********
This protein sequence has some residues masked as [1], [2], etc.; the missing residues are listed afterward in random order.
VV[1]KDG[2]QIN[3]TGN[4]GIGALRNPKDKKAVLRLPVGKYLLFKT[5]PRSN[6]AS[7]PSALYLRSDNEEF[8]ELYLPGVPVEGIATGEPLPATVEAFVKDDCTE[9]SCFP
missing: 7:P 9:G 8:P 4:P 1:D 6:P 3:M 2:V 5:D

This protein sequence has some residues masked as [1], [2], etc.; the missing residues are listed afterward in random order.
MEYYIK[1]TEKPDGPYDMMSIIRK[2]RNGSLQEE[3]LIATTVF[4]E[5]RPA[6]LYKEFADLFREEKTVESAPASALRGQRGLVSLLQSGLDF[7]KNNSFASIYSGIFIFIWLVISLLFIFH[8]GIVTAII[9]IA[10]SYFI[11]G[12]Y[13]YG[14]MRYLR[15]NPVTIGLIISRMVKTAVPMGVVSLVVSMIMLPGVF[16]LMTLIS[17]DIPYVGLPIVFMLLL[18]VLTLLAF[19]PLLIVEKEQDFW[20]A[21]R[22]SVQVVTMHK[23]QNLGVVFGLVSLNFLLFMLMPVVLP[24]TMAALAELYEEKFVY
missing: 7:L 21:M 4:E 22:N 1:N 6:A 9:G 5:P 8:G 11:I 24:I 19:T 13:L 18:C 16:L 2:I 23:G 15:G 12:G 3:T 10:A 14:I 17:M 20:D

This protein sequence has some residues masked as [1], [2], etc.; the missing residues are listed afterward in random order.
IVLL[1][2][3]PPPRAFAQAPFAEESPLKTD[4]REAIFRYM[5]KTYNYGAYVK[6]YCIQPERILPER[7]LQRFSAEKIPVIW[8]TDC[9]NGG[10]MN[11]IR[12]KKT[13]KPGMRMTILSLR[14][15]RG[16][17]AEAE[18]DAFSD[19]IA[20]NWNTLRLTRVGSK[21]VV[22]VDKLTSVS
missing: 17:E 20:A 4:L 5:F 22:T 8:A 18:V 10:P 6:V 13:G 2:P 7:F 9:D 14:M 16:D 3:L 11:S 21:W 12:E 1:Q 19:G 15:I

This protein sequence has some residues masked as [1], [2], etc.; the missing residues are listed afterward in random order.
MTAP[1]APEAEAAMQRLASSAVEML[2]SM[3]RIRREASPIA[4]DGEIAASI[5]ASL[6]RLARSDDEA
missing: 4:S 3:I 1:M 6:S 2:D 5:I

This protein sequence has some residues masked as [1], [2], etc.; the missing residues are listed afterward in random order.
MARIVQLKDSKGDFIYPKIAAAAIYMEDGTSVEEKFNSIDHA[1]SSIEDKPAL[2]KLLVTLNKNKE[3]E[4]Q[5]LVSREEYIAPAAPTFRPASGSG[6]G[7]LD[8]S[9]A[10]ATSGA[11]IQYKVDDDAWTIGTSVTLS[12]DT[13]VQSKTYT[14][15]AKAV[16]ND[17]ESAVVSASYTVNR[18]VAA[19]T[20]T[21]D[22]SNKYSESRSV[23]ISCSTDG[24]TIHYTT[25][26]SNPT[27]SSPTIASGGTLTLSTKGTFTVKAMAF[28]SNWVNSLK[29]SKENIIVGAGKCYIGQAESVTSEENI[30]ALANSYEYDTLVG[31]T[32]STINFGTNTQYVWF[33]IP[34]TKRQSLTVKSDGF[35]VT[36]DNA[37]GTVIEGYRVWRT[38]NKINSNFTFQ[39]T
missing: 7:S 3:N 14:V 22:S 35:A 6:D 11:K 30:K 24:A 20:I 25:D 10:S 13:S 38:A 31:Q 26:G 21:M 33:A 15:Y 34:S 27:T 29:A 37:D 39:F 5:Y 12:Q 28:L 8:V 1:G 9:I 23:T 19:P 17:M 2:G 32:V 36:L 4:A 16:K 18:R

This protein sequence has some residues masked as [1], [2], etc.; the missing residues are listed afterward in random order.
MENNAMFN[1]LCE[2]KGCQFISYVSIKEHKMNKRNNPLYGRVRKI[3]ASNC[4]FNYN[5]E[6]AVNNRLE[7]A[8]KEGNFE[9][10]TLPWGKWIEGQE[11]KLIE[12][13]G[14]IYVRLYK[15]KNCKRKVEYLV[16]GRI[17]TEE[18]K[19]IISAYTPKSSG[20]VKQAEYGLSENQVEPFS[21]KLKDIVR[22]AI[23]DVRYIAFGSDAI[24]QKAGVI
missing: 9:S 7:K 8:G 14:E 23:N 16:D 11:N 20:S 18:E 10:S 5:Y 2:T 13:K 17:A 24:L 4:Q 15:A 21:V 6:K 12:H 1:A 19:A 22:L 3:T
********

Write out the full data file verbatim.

This protein sequence has some residues masked as [1], [2], etc.; the missing residues are listed afterward in random order.
VV[1]KDG[2]QIN[3]TGN[4]GIGALRNPKDKKAVLRLPVGKYLLFKT[5]PRSN[6]AS[7]PSALYLRSDNEEF[8]ELYLPGVPVEGIATGEPLPATVEAFVKDDCTE[9]SCFP
missing: 7:P 9:G 8:P 4:P 1:D 6:P 3:M 2:V 5:D

This protein sequence has some residues masked as [1], [2], etc.; the missing residues are listed afterward in random order.
MEYYIK[1]TEKPDGPYDMMSIIRK[2]RNGSLQEE[3]LIATTVF[4]E[5]RPA[6]LYKEFADLFREEKTVESAPASALRGQRGLVSLLQSGLDF[7]KNNSFASIYSGIFIFIWLVISLLFIFH[8]GIVTAII[9]IA[10]SYFI[11]G[12]Y[13]YG[14]MRYLR[15]NPVTIGLIISRMVKTAVPMGVVSLVVSMIMLPGVF[16]LMTLIS[17]DIPYVGLPIVFMLLL[18]VLTLLAF[19]PLLIVEKEQDFW[20]A[21]R[22]SVQVVTMHK[23]QNLGVVFGLVSLNFLLFMLMPVVLP[24]TMAALAELYEEKFVY
missing: 7:L 21:M 4:E 22:N 1:N 6:A 9:G 5:P 8:G 11:I 24:I 19:T 13:L 18:C 16:L 2:I 23:G 15:G 12:G 3:T 10:A 14:I 17:M 20:D

This protein sequence has some residues masked as [1], [2], etc.; the missing residues are listed afterward in random order.
IVLL[1][2][3]PPPRAFAQAPFAEESPLKTD[4]REAIFRYM[5]KTYNYGAYVK[6]YCIQPERILPER[7]LQRFSAEKIPVIW[8]TDC[9]NGG[10]MN[11]IR[12]KKT[13]KPGMRMTILSLR[14][15]RG[16][17]AEAE[18]DAFSD[19]IA[20]NWNTLRLTRVGSK[21]VV[22]VDKLTSVS
missing: 17:E 20:A 4:L 5:F 22:T 8:A 18:V 10:P 6:V 13:G 2:P 7:F 9:D 14:M 16:D 3:L 11:S 21:W 12:E 1:Q 19:G 15:I

This protein sequence has some residues masked as [1], [2], etc.; the missing residues are listed afterward in random order.
MTAP[1]APEAEAAMQRLASSAVEML[2]SM[3]RIRREASPIA[4]DGEIAASI[5]ASL[6]RLARSDDEA
missing: 4:S 3:I 1:M 6:S 2:D 5:I

This protein sequence has some residues masked as [1], [2], etc.; the missing residues are listed afterward in random order.
MARIVQLKDSKGDFIYPKIAAAAIYMEDGTSVEEKFNSIDHA[1]SSIEDKPAL[2]KLLVTLNKNKE[3]E[4]Q[5]LVSREEYIAPAAPTFRPASGSG[6]G[7]LD[8]S[9]A[10]ATSGA[11]IQYKVDDDAWTIGTSVTLS[12]DT[13]VQSKTYT[14][15]AKAV[16]ND[17]ESAVVSASYTVNR[18]VAA[19]T[20]T[21]D[22]SNKYSESRSV[23]ISCSTDG[24]TIHYTT[25][26]SNPT[27]SSPTIASGGTLTLSTKGTFTVKAMAF[28]SNWVNSLK[29]SKENIIVGAGKCYIGQAESVTSEENI[30]ALANSYEYDTLVG[31]T[32]STINFGTNTQYVWF[33]IP[34]TKRQSLTVKSDGF[35]VT[36]DNA[37]GTVIEGYRVWRT[38]NKINSNFTFQ[39]T
missing: 7:S 3:N 14:V 22:S 35:A 6:D 11:K 30:K 24:A 20:I 25:D 10:S 13:S 38:A 31:Q 26:G 21:M 33:A 15:Y 34:S 27:T 29:A 37:D 39:F 5:Y 12:Q 28:L 8:V 1:G 9:I 23:T 19:P 17:M 2:G 32:V 36:L 4:A 16:K 18:R

This protein sequence has some residues masked as [1], [2], etc.; the missing residues are listed afterward in random order.
MENNAMFN[1]LCE[2]KGCQFISYVSIKEHKMNKRNNPLYGRVRKI[3]ASNC[4]FNYN[5]E[6]AVNNRLE[7]A[8]KEGNFE[9][10]TLPWGKWIEGQE[11]KLIE[12][13]G[14]IYVRLYK[15]KNCKRKVEYLV[16]GRI[17]TEE[18]K[19]IISAYTPKSSG[20]VKQAEYGLSENQVEPFS[21]KLKDIVR[22]AI[23]DVRYIAFGSDAI[24]QKAGVI
missing: 9:S 7:K 8:G 14:E 23:N 16:D 11:N 20:S 18:E 10:S 5:Y 2:T 13:K 17:A 24:L 4:Q 15:A 21:V 6:K 12:H 1:A 19:A 22:L 3:T